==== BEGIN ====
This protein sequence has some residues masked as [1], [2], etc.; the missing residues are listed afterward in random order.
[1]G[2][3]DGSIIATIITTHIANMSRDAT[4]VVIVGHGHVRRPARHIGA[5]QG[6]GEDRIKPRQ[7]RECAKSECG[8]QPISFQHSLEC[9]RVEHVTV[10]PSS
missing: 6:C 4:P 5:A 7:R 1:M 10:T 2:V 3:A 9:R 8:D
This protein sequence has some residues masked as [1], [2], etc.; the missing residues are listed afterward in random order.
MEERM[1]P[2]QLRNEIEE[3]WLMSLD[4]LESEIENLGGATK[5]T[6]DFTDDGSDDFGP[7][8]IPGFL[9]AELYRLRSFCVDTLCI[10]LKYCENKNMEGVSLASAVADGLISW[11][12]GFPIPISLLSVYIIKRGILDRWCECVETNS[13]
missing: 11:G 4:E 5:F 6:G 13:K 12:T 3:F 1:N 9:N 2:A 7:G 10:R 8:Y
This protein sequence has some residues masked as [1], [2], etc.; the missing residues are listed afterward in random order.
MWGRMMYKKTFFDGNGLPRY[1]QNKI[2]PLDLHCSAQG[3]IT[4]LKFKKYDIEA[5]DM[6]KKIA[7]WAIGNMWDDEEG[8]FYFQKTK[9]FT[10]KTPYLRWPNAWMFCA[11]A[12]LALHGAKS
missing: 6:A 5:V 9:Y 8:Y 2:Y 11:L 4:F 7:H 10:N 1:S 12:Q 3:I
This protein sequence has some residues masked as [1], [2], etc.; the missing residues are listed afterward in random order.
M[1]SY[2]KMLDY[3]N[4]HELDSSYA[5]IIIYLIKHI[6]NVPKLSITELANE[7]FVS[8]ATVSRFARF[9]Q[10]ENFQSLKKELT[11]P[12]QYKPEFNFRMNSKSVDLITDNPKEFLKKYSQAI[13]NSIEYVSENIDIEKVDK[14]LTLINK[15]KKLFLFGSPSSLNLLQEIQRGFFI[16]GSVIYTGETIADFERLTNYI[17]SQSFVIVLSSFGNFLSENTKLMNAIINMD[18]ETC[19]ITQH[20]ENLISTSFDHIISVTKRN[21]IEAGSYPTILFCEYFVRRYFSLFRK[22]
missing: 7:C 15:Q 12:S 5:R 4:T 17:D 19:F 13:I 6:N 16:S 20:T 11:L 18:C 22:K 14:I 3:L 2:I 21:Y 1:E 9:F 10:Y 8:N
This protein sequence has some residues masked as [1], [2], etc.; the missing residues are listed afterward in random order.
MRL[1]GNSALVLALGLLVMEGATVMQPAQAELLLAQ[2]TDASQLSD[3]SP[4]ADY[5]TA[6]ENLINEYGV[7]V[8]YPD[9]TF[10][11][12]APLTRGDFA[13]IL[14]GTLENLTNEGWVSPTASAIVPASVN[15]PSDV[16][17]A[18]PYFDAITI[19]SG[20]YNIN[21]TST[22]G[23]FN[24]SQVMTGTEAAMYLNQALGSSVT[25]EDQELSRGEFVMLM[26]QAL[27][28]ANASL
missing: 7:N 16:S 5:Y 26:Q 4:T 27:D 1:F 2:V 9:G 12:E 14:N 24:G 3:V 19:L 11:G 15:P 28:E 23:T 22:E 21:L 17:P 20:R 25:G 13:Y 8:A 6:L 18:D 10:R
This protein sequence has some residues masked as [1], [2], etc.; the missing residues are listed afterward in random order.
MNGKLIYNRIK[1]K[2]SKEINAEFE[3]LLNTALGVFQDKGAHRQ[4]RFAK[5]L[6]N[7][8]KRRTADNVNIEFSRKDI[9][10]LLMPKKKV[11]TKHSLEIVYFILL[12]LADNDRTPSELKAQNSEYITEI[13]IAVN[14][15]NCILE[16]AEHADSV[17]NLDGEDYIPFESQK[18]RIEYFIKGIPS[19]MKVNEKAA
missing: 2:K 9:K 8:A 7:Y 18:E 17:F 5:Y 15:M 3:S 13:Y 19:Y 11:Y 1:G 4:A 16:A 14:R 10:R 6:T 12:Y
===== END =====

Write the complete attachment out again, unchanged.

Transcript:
This protein sequence has some residues masked as [1], [2], etc.; the missing residues are listed afterward in random order.
[1]G[2][3]DGSIIATIITTHIANMSRDAT[4]VVIVGHGHVRRPARHIGA[5]QG[6]GEDRIKPRQ[7]RECAKSECG[8]QPISFQHSLEC[9]RVEHVTV[10]PSS
missing: 6:C 4:P 5:A 7:R 1:M 10:T 2:V 3:A 9:R 8:D
This protein sequence has some residues masked as [1], [2], etc.; the missing residues are listed afterward in random order.
MEERM[1]P[2]QLRNEIEE[3]WLMSLD[4]LESEIENLGGATK[5]T[6]DFTDDGSDDFGP[7][8]IPGFL[9]AELYRLRSFCVDTLCI[10]LKYCENKNMEGVSLASAVADGLISW[11][12]GFPIPISLLSVYIIKRGILDRWCECVETNS[13]
missing: 11:G 4:E 5:F 6:G 13:K 12:T 3:F 1:N 9:N 2:A 7:G 10:R 8:Y
This protein sequence has some residues masked as [1], [2], etc.; the missing residues are listed afterward in random order.
MWGRMMYKKTFFDGNGLPRY[1]QNKI[2]PLDLHCSAQG[3]IT[4]LKFKKYDIEA[5]DM[6]KKIA[7]WAIGNMWDDEEG[8]FYFQKTK[9]FT[10]KTPYLRWPNAWMFCA[11]A[12]LALHGAKS
missing: 6:A 5:V 9:Y 8:Y 2:Y 11:L 4:F 7:H 10:N 1:S 12:Q 3:I
This protein sequence has some residues masked as [1], [2], etc.; the missing residues are listed afterward in random order.
M[1]SY[2]KMLDY[3]N[4]HELDSSYA[5]IIIYLIKHI[6]NVPKLSITELANE[7]FVS[8]ATVSRFARF[9]Q[10]ENFQSLKKELT[11]P[12]QYKPEFNFRMNSKSVDLITDNPKEFLKKYSQAI[13]NSIEYVSENIDIEKVDK[14]LTLINK[15]KKLFLFGSPSSLNLLQEIQRGFFI[16]GSVIYTGETIADFERLTNYI[17]SQSFVIVLSSFGNFLSENTKLMNAIINMD[18]ETC[19]ITQH[20]ENLISTSFDHIISVTKRN[21]IEAGSYPTILFCEYFVRRYFSLFRK[22]
missing: 7:C 15:Q 12:S 5:R 4:T 17:D 19:F 13:I 6:N 16:S 20:T 11:L 18:C 22:K 14:I 3:L 2:I 21:Y 1:E 9:F 10:Y 8:N
This protein sequence has some residues masked as [1], [2], etc.; the missing residues are listed afterward in random order.
MRL[1]GNSALVLALGLLVMEGATVMQPAQAELLLAQ[2]TDASQLSD[3]SP[4]ADY[5]TA[6]ENLINEYGV[7]V[8]YPD[9]TF[10][11][12]APLTRGDFA[13]IL[14]GTLENLTNEGWVSPTASAIVPASVN[15]PSDV[16][17]A[18]PYFDAITI[19]SG[20]YNIN[21]TST[22]G[23]FN[24]SQVMTGTEAAMYLNQALGSSVT[25]EDQELSRGEFVMLM[26]QAL[27][28]ANASL
missing: 7:N 16:S 5:Y 26:Q 4:T 27:D 1:F 2:V 9:G 12:E 14:N 24:G 3:V 19:L 11:G 15:P 28:E 23:T 22:E 21:L 17:P 20:R 25:G 13:Y 8:A 6:L 18:D 10:R
This protein sequence has some residues masked as [1], [2], etc.; the missing residues are listed afterward in random order.
MNGKLIYNRIK[1]K[2]SKEINAEFE[3]LLNTALGVFQDKGAHRQ[4]RFAK[5]L[6]N[7][8]KRRTADNVNIEFSRKDI[9][10]LLMPKKKV[11]TKHSLEIVYFILL[12]LADNDRTPSELKAQNSEYITEI[13]IAVN[14][15]NCILE[16]AEHADSV[17]NLDGEDYIPFESQK[18]RIEYFIKGIPS[19]MKVNEKAA
missing: 2:K 9:K 8:A 7:Y 18:E 17:F 5:Y 15:M 3:S 13:Y 19:Y 11:Y 1:G 4:A 16:A 14:R 10:R 6:T 12:Y